In Glasgow City, Scotland, allegorical figures of speed and science flank the main entrance to the North British Locomotive Company. Speed is gazing toward the allegory of science caught in a dramatic pose of extreme dynamism with the inertia of flowing robes behind, astride a winged chariot.
These allegorical figures were created shortly after the Wright Brothers were actively pioneering the frontiers of powered flight. At this intersection of science, speed, and flight, we find new frontiers in genetic sequencing, nanofabrication, and digital pathology taking place in the modern day.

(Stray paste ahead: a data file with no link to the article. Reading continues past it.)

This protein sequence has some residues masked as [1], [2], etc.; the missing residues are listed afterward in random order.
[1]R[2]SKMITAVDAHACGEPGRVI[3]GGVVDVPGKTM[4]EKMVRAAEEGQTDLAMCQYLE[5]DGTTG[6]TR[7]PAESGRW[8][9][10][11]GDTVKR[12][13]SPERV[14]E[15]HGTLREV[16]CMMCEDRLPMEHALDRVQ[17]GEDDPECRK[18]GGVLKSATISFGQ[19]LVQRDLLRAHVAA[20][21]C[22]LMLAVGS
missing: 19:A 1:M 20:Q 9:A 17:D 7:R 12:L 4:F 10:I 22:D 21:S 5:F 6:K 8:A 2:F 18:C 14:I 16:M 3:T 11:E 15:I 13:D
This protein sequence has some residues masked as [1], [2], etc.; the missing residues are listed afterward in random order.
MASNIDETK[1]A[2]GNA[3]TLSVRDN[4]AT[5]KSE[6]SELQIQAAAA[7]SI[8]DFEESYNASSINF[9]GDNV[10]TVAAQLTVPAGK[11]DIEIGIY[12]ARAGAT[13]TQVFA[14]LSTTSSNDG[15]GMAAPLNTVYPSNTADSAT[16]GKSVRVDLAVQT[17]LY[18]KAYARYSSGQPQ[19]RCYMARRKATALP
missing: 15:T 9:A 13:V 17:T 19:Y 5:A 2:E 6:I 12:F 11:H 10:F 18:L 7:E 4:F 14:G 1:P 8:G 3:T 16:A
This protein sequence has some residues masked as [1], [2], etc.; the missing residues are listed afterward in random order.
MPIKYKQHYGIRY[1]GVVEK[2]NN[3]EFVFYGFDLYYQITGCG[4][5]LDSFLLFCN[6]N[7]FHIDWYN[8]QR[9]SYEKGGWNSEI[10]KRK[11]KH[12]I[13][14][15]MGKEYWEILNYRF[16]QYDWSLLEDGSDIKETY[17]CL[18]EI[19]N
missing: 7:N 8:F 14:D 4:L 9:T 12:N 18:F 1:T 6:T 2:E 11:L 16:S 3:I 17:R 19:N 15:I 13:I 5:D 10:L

At the borders of new scientific frontiers, highly specialized motion control systems, optics, and high numeric aperture microscope objectives provide a medium to interface with the mesoscopic world. These narrow focal depth objectives impose constraints on imaging and fabrication that become inextricably linked to the materials and methods they interface with. In the macroscopic world of materials, tolerances often extend beyond what a static objective process can accommodate and the need for fast autofocus arises.